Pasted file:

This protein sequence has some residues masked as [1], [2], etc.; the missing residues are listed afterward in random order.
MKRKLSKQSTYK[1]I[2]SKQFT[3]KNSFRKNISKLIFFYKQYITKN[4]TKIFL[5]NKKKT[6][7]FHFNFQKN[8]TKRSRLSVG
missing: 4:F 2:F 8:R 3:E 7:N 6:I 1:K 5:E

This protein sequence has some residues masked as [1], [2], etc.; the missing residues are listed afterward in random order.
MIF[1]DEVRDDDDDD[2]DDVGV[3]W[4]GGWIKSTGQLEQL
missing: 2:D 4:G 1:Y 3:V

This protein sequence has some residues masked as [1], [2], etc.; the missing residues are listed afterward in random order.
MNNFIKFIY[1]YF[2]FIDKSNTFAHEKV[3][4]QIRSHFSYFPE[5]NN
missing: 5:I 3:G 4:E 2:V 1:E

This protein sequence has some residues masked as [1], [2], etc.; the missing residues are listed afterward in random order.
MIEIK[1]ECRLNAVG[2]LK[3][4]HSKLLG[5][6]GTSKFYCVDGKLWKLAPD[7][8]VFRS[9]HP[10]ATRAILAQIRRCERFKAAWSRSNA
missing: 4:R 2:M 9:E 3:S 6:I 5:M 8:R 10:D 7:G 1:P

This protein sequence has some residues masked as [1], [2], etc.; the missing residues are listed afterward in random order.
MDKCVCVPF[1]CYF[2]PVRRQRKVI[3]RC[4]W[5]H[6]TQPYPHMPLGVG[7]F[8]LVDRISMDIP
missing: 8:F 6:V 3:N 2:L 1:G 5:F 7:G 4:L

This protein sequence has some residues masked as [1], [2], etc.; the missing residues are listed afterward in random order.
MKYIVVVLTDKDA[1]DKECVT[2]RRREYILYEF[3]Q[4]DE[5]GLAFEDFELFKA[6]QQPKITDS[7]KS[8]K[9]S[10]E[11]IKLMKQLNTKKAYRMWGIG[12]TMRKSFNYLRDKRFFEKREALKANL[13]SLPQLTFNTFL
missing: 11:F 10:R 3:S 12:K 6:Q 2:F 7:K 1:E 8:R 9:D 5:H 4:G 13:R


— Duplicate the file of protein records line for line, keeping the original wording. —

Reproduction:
This protein sequence has some residues masked as [1], [2], etc.; the missing residues are listed afterward in random order.
MKRKLSKQSTYK[1]I[2]SKQFT[3]KNSFRKNISKLIFFYKQYITKN[4]TKIFL[5]NKKKT[6][7]FHFNFQKN[8]TKRSRLSVG
missing: 4:F 2:F 8:R 3:E 7:N 6:I 1:K 5:E

This protein sequence has some residues masked as [1], [2], etc.; the missing residues are listed afterward in random order.
MIF[1]DEVRDDDDDD[2]DDVGV[3]W[4]GGWIKSTGQLEQL
missing: 2:D 4:G 1:Y 3:V

This protein sequence has some residues masked as [1], [2], etc.; the missing residues are listed afterward in random order.
MNNFIKFIY[1]YF[2]FIDKSNTFAHEKV[3][4]QIRSHFSYFPE[5]NN
missing: 5:I 3:G 4:E 2:V 1:E

This protein sequence has some residues masked as [1], [2], etc.; the missing residues are listed afterward in random order.
MIEIK[1]ECRLNAVG[2]LK[3][4]HSKLLG[5][6]GTSKFYCVDGKLWKLAPD[7][8]VFRS[9]HP[10]ATRAILAQIRRCERFKAAWSRSNA
missing: 4:R 2:M 9:E 3:S 6:I 5:M 8:R 10:D 7:G 1:P

This protein sequence has some residues masked as [1], [2], etc.; the missing residues are listed afterward in random order.
MDKCVCVPF[1]CYF[2]PVRRQRKVI[3]RC[4]W[5]H[6]TQPYPHMPLGVG[7]F[8]LVDRISMDIP
missing: 8:F 6:V 3:N 2:L 1:G 5:F 7:G 4:L

This protein sequence has some residues masked as [1], [2], etc.; the missing residues are listed afterward in random order.
MKYIVVVLTDKDA[1]DKECVT[2]RRREYILYEF[3]Q[4]DE[5]GLAFEDFELFKA[6]QQPKITDS[7]KS[8]K[9]S[10]E[11]IKLMKQLNTKKAYRMWGIG[12]TMRKSFNYLRDKRFFEKREALKANL[13]SLPQLTFNTFL
missing: 11:F 10:R 3:S 12:K 6:Q 2:F 7:K 1:E 8:R 9:D 5:H 4:G 13:R